Welcome Guest to Happi

Subscribe Free: Magazine | eNewsletter

current issue December 2014
 •  Coast Southwest Promotes Hoff  •  Tweezerman Names New CEO  •  Kiss My Face Brings Back Bar Soaps  •  New Leadership at Wacker  •  Lauder Goes Glam
Print

The ABCs of SPF



What to look out for when determining an appropriate sun care regiment.



Published July 13, 2010
Related Searches: damage form protection Sun Care
Post a comment

By Dr. Debra Jaliman
Dermatologist and spokesperson for the American Academy of Dermatology



The FDA now backs up the claim that an SPF 30 is a must! This is the first year the industry recommended sun care over SPF 15.

SPF of 15 will absorb approximately 94% of the UVB rays with a SPF of 30 absorbing approximately 97% of the UVB rays. This means that by wearing a SPF of 15, one can remains in direct sunlight for two hours before beginning to sunburn. Wearing a SPF of 30 will increase this time in the sun to four hours before a sunburn begins.

Make sure your SPF is broad spectrum - protecting against UVA and UVB rays (you can still get sun damage without protecting against UVA rays). UVB rays produce the familiar sunburn. They also cause skin cancer. SPF (sun protection factor) ratings effectively rate the level of UVB protection provided by sun protection products. The UVB rays have a shorter wavelength meaning that they do not penetrate into the deep layers of the skin.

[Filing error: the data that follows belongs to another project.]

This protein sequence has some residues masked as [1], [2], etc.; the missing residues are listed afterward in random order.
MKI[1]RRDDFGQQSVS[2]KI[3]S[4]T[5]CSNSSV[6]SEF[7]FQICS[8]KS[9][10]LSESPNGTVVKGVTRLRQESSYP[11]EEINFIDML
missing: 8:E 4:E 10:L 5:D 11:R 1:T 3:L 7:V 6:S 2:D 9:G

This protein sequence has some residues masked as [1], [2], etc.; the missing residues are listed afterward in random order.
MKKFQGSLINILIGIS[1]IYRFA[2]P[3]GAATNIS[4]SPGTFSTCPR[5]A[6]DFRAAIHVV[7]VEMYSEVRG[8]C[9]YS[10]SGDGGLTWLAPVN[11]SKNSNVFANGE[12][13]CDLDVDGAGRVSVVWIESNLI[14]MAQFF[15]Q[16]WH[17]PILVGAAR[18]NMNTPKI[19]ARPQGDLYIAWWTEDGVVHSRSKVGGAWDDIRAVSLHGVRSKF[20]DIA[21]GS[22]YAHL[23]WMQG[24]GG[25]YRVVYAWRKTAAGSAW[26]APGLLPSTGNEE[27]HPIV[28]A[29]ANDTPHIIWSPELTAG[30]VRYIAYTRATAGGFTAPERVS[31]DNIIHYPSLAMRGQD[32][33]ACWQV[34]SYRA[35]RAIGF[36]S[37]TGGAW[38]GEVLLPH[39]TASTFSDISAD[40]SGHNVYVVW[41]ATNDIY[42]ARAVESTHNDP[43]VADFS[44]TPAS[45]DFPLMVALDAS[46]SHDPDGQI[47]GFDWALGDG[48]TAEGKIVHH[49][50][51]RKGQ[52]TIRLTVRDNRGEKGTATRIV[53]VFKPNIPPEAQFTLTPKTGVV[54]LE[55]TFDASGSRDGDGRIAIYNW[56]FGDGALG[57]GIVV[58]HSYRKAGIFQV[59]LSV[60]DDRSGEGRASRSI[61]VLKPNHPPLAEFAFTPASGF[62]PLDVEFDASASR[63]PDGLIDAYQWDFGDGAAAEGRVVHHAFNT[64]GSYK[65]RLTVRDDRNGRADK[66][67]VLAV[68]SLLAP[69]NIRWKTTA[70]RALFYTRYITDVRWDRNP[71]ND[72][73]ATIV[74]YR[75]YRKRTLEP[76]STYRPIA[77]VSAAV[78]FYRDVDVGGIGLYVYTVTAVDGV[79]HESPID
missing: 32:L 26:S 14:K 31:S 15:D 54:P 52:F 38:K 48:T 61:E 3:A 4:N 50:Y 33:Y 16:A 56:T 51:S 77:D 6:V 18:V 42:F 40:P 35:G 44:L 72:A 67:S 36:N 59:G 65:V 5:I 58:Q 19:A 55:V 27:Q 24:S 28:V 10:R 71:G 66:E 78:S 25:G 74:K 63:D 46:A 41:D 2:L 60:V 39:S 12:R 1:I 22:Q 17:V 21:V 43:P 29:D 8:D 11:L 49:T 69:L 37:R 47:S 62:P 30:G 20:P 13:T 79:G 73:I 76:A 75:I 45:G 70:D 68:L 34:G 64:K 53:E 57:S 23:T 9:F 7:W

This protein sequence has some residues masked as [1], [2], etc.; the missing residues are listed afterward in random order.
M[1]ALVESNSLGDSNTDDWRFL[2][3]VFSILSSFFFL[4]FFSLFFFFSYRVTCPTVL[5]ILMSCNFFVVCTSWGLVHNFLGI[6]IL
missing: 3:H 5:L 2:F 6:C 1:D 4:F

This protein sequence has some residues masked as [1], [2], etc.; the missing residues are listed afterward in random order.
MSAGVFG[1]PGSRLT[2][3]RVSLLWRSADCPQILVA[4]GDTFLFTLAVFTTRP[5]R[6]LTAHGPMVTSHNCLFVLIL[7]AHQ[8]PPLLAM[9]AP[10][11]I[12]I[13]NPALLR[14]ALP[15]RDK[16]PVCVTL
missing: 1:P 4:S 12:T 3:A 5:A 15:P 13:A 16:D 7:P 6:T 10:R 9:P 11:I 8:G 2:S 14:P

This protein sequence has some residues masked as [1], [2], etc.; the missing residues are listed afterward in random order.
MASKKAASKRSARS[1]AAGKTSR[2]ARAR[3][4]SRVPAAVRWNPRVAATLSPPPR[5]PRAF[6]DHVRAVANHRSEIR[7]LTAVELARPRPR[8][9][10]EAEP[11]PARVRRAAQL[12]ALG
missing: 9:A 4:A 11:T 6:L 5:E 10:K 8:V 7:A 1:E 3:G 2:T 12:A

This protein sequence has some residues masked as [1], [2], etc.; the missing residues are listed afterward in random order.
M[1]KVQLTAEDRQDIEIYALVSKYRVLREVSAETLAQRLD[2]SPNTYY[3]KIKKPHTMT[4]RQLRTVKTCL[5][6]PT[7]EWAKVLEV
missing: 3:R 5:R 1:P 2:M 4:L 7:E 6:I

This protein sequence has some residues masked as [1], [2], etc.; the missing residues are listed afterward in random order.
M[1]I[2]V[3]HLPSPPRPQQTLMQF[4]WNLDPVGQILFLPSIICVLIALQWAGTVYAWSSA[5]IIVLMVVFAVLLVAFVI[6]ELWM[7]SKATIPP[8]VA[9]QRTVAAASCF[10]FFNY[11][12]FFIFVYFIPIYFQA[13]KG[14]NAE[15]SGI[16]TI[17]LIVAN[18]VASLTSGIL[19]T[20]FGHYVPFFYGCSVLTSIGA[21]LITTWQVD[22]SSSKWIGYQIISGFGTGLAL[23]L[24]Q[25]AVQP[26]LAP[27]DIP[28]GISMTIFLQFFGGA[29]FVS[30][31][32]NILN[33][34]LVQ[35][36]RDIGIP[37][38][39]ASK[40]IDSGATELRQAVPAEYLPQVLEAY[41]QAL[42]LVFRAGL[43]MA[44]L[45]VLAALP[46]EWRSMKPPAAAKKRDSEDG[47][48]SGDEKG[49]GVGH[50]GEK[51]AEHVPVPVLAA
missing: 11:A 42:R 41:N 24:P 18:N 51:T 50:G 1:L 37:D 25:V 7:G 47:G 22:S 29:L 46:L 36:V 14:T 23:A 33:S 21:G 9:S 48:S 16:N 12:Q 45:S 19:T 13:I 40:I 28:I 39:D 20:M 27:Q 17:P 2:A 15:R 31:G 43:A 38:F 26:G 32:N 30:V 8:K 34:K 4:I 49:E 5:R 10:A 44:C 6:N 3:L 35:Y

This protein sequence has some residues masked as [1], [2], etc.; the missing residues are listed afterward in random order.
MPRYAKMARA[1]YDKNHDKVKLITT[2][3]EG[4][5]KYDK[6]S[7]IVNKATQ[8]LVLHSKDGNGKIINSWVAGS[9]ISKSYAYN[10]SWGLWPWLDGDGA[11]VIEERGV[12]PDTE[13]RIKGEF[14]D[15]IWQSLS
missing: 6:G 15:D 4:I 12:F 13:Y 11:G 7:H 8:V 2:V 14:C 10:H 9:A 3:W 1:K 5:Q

By contrast, UVA rays have a longer wavelength, penetrating deeper into the skin, and produce the aging associated with chronic sun exposure such as: skin sagging, loss of elasticity, pigment changes, deep wrinkles and dry skin. Recent studies have shown a strong link between UVA rays and the development of melanoma.

Look for SPF that has Parsol 1789, Zinc Titanium and Mexoryl, as they offer broad spectrum protection With rosacia prone skin, apply physical blockers instead of chemical, like titanium dioxide and zinc oxide. Zinc is great since it also acts as an anti-inflammatory.

With acne-prone/oily skin, look for sunscreens that are in the powder form and many brands now offer this option.Powder sunscreens generally consist of titanium dioxide, zinc oxide, or both. These are wonderful sunscreens because they provide physical blocking of the full spectrum of the sun's rays. Unlike chemical blockers, they will not break down in sunlight, meaning that they last longer, and the full spectrum protection keeps you completely protected. Because they come in powder form, they also can be applied over makeup without ruining your look.

There are no excuses not to apply sunscreen today as options for all skin types are now available and very accessible!

Dr. Debra Jaliman is a board-certified dermatologist with a private practice in Manhattan. She is an assistant clinical professor at Mount Sinai School of Medicine in New York City and a media spokesperson for the American Academy of Dermatology.

More info: www.drjaliman.com


blog comments powered by Disqus